As Zweig Group’s director of executive search, Chad Coldiron’s passion is connecting top talent with AEC firms.
By Richard Massey
He can throw a curveball. He can also hit one. In the process of finding top talent for AEC firms, a lot can happen, and not all of it is good. Candidates get cold feet. They take an unannounced vacation and don’t respond to emails and phone calls for two weeks. Or an offer sheet dies on the vine. But for a guy with a background in insurance, and a proven history of handling emergencies, it’s all in a day’s work.
SEVEN QUESTIONS WITH CHAD COLDIRON.
The Zweig Letter: In your role at Zweig Group, how do you Elevate the Industry?
Chad Coldiron: First things first. You have to show up ready to work every day in the AEC industry, and in life in general. If you don’t, someone else will and the ball will roll on without you. The AEC industry is a machine that churns 24/7 and demands a lot out of anyone who wants to experience a good level of success in their careers. My role specifically helps Elevate the Industry in a couple of key ways:
- Helping firms find the needle in the haystack. This is my true passion – helping firms by bringing the best teams together. Almost every AEC firm is struggling to find talent on all levels. We have worked with firms to find and attract entry-level positions all the way to working with a board of directors through the transition from one CEO to the next. Elevating women in the industry has been a real pleasure as well. The numbers don’t lie; they are an underpaid and often under appreciated demographic in the AEC industry and we are often in a position to change those circumstances.
- Working in the executive search arena allows me to participate in bringing different networks together. Zweig Group offers so many different services, it’s easy to identify where we might be able to provide guidance or supply helpful data points outside of executive search.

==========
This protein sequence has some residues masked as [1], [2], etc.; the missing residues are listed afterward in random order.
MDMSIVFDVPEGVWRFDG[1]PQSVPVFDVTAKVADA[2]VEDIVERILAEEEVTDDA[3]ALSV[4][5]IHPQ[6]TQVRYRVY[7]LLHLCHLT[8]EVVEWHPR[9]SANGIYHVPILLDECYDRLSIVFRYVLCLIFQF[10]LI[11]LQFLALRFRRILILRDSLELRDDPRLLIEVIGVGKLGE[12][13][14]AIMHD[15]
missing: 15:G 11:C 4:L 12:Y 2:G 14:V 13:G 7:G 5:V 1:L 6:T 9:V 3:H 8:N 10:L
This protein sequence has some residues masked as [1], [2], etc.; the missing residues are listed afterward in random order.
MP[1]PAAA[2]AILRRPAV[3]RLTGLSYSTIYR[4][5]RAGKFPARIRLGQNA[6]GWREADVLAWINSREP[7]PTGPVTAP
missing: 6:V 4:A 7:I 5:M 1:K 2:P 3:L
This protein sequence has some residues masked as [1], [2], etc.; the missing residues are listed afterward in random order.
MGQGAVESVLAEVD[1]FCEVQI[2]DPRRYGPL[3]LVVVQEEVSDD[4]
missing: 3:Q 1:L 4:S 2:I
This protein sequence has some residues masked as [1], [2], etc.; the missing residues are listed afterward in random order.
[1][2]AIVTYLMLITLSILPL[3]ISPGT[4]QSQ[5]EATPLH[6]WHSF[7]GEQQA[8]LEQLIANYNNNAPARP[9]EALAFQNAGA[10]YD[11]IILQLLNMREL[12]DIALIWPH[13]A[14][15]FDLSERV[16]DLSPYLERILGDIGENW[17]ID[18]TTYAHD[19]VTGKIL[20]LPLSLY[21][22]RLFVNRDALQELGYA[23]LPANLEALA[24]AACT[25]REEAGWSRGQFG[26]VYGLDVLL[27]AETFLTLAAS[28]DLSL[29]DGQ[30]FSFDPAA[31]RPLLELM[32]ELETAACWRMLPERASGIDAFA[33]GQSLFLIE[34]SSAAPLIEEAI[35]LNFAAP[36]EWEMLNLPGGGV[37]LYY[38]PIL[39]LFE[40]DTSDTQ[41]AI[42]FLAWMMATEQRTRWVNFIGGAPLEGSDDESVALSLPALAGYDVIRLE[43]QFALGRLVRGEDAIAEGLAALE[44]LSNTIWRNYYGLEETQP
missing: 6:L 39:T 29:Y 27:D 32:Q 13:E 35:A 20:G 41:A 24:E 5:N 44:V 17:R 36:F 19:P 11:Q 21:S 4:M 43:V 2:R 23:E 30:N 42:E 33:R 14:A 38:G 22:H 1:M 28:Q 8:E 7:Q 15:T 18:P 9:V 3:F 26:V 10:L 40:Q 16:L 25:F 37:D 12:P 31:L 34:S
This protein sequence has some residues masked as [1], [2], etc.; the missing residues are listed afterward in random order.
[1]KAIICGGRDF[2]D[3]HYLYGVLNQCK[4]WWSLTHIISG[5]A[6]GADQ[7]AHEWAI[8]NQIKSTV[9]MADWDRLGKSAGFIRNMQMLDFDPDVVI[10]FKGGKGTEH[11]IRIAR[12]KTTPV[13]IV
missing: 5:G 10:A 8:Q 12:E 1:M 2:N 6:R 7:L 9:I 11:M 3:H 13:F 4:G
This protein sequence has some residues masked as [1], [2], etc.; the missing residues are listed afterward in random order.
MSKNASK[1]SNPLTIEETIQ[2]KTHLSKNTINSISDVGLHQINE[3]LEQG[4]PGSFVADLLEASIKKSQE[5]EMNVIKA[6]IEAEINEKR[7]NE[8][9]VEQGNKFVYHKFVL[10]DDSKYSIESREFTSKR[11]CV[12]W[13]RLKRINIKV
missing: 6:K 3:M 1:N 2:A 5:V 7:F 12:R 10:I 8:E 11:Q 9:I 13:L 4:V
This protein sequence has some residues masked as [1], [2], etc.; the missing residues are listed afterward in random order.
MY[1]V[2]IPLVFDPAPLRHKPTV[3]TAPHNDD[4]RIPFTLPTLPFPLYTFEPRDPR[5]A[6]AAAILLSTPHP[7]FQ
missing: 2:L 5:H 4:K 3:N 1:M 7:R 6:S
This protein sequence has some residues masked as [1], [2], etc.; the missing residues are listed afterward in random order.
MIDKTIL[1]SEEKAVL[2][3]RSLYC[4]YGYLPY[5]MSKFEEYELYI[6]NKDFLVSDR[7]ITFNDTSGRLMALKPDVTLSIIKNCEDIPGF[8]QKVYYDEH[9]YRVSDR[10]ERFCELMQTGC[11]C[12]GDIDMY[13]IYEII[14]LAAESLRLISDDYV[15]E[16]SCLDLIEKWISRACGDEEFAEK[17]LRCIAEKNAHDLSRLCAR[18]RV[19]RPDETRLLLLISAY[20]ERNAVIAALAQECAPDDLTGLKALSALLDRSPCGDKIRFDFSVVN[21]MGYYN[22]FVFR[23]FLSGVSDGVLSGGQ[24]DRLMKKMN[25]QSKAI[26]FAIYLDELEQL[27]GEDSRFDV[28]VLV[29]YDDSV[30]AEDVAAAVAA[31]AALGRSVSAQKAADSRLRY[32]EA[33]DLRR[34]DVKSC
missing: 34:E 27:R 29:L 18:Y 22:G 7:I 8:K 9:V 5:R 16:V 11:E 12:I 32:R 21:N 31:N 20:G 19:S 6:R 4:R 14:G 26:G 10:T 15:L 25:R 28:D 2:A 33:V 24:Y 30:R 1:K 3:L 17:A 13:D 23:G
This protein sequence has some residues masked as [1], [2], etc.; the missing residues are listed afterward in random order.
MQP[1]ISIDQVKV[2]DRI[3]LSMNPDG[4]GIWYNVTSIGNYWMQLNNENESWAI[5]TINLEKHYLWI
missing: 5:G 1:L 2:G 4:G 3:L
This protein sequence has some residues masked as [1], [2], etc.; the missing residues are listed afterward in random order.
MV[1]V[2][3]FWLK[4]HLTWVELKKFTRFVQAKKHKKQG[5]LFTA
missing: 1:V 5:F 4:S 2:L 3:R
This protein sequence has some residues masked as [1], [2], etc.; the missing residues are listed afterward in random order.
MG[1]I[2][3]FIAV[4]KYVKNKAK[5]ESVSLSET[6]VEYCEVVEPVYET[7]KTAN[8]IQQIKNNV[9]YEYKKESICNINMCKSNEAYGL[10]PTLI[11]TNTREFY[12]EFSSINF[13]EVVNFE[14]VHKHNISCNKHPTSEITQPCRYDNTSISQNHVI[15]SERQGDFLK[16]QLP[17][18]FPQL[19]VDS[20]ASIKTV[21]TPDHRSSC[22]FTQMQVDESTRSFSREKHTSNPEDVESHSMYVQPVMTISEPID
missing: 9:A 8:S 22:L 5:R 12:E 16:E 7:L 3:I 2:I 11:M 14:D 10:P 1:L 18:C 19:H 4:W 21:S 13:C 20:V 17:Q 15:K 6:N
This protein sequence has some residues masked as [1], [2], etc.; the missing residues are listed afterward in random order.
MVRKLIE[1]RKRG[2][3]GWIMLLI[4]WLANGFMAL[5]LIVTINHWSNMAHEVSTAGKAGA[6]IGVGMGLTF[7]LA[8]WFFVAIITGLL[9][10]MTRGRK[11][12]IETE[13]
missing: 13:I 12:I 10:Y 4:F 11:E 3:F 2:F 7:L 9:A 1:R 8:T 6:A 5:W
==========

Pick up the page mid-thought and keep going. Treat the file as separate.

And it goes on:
- Adding diversity to the industry. The Zweig Group 2019 Principals, Partners, & Owners Survey of AEC Firms has some pretty shocking stats on the lack of diversity across its leadership ranks. Ninety percent of principals are white, 83 percent are male, and only 58 percent of male principals feel there is a problem with a lack of diversity amongst principals in the industry. Seventy percent of our executive search hires in the last two years have been women, and I am proud of that.
TZL:You wear several hats at Zweig Group. How do you switch from one role to the other during the day, through the week, and throughout the year?
CC: Wearing multiple hats at work is certainly not preferred for everyone, but the ones who can get it done usually have the personality to match. I really want to show up to work every day and help people no matter what they need. It’s tough to balance some of the external client needs with internal demands, but that is where being on a great team comes into play.
TZL: As Zweig Group’s director of executive search, you are chest deep in the talent wars. Good people are hard to find. In the event of an economic downturn, and a subsequent easing in the labor market, what would be the opportunity for AEC firms?